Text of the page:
I was one of the lucky Finns that got their hands on the new Samsung Galaxy S7 Edge almost two weeks before the official launch date, thanks to a huge mistake made by our local carriers logistic system. I received the device on Saturday and have now used the device on a daily basis since then. Here are my first impressions.
Galaxy S7 Edge – The design
The design of this years iteration is more of a ‘tock’ and hasn’t really had any drastic changes. The biggest changes made are to the S7 Edge is the screen size, which has hopped from last years S6 5.1″ to a more palm stretching 5.5″ display. This was one of the things I really hated about the S6 Edge as the size limited me using the device – the screen was small (like that wouldn’t be enough to throw me off!) it made the device a little harder to handle.
It’s nice to see that Samsung went for a bigger sceen on the edge this year as it also differentiates the normal version from the Edge. We can pretty much say that this year Samsung will not be bringing the S7 Edge+ version to market as has been rumored due to the S7 Edge being almost at the same screen size (5.5″ vs 5.7″). So lets all hope we will get the Note 6 in Europe this year, as even Samsung admit they made a mistake.
Another change is something already seen with the Galaxy Note 5, which we never got to enjoy in Europe, is the slightly curved back. It was great to see Samsung went with Note 5 design again this year on both versions as the curved back makes the phone feel so much better in hand. Gone are the sharp feeling edges in both models but especially with the S7 Edge it makes handling the phone so much easier and it doesn’t feel so awkward to hold. Also with the last years S6 Edge picking the phone up when it laying flat on the table needed some ‘skills’.
Design wise everything else is the same as last year – Samsung is still going with the metal rim and glass back. Personally, I really like the look of the device.
At the edge of hardware
The Galaxy S line has always packed the best of the best hardware that is available at the market and this year is no exception. Samsung is back to producing two different CPU models this year, with their own new octa-core Exynos 8890 and Qualcomms newest beast, the Snapdragon 820. At the moment it seems Samsung is favoring it’s own Exynos chip in most markets and the US seems to be the only market to get the Snapdragon powered version. The jury is still out about which one is actually more powerfull but it seems they pretty much go hand in hand. The Exynos chip seems to be way more powerfull when doing multicore stuff and the Qualcomm is better in single core computing.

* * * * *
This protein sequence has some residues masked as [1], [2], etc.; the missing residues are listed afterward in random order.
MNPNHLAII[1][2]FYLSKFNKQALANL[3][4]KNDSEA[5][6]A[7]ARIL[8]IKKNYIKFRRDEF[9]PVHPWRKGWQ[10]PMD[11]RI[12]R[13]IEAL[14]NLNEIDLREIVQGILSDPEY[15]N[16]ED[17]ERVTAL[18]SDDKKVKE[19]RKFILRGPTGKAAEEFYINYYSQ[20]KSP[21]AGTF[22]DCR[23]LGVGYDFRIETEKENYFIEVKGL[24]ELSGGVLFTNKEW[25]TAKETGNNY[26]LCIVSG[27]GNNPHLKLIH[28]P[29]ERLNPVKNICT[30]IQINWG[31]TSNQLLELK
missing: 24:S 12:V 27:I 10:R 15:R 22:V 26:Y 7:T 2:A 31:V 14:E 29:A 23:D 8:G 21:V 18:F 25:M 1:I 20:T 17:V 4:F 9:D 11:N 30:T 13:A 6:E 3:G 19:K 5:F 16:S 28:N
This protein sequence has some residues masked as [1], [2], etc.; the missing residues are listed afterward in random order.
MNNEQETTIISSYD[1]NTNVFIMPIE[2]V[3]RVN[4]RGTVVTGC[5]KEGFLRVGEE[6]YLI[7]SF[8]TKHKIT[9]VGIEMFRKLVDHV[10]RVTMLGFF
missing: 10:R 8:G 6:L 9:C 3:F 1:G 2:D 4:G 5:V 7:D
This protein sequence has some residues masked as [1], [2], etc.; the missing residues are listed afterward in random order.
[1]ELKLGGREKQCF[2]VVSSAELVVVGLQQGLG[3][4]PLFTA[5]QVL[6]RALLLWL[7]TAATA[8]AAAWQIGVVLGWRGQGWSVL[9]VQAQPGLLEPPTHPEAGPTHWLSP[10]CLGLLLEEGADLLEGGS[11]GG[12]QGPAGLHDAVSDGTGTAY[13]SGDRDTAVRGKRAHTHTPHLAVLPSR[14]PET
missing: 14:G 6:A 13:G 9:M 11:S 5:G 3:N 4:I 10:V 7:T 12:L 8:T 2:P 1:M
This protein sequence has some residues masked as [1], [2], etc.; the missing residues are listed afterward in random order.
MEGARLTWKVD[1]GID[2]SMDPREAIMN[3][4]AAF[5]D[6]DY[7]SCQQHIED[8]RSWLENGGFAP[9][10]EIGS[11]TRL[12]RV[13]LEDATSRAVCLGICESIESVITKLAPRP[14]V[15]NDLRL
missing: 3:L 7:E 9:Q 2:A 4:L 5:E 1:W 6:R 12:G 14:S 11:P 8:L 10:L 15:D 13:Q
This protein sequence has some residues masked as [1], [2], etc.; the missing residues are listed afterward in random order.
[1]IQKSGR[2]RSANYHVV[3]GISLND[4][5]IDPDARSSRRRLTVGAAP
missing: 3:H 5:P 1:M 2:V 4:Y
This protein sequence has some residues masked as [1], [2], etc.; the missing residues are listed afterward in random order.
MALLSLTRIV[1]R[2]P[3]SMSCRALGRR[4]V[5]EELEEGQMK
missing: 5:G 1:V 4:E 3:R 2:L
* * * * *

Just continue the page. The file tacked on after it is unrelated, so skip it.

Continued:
Also on interesting tidbit about the new liquid cooling system that Samsung made a ‘big’ deal on their launch event. It seems that the Exynos version is not using this and it’s only found on the Qualcomm variant. This does raise some questions (again) about the new Snapdragon chipset. We might be just overthinking this but if the rumors are true it really raises the question that Qualcomm still hasn’t got the heating to ‘acceptable’ levels without the need for special cooling systems. In the end I don’t think we have another 810 fiasco here and we propably have to wait for iFixit to tear the devices to their bones.
Other than the chipsets, Samsung has also upped the RAM of the phone to 4gigs from last years 3. The S6 had some problems with the ram management, although they might have just been because of poor software (Touchwiz) and it is interesting to see if the new improved (more on that later) Touchwiz handles this any better.
Also new in the hardware compartment of the S7 and S7 Edge is the return of the micro-sd support. Samsung has opted to integrate the micro-sd to the same slot where you input your sim card. For this reason Samsung has also opted not to use the new Android 6.0 feature called ‘adoptable storage’ what can integrate the sdcard storage with the internal storage of the phone. After the launch event Samsung issued a statement about the missing feature
Samsung decided not to use the Android Marshmallow ‘adoptable storage’ model. We believe that our users want a microSD card to transfer files between their phone and other devices (laptop, tablet, etc.), especially the photos and videos they shoot with the camera
I kind of agree with the decision that Samsung made as the adoptable storage option would tie the sdcard to your phone and you just couldn’t use it with other devices without formatting the card (and the phone). Although an option for it would have been welcomed.
Another big thing that returns to the S7 Edge is the waterproofing that was strangely absent from last years models. Samsung says it has listened its users feedback and have noticed that people wanted to have a flagship that they can use whatever the weather outside is. Welcomed return indeed (atleast for us here in Finland).
It is also great to see Samsung has kept the wireless charging capabilities of the phones (Qi and PMA compliant). I hate hassling with cables in the dark and as I have wireless charging pads all over my house, one in the car and one in the office, it’s great to have a device to use them. The device also supports fast charging, but even as the hardware supports the Qualcomms new Quick Charge 3.0, Samsung has opted to use the Quick Charge 2.0 on it (atleast 2.0 is mentioned in the manual). I also have to mention the monster of a battery that Samsung has crammed on to the S7 Edge, 3600mAh should last easily a day with heavy usage. I won’t comment about the battery life after my three days as my usage hasn’t been normal usage as I have done lot of tinkering, shooting videos etc.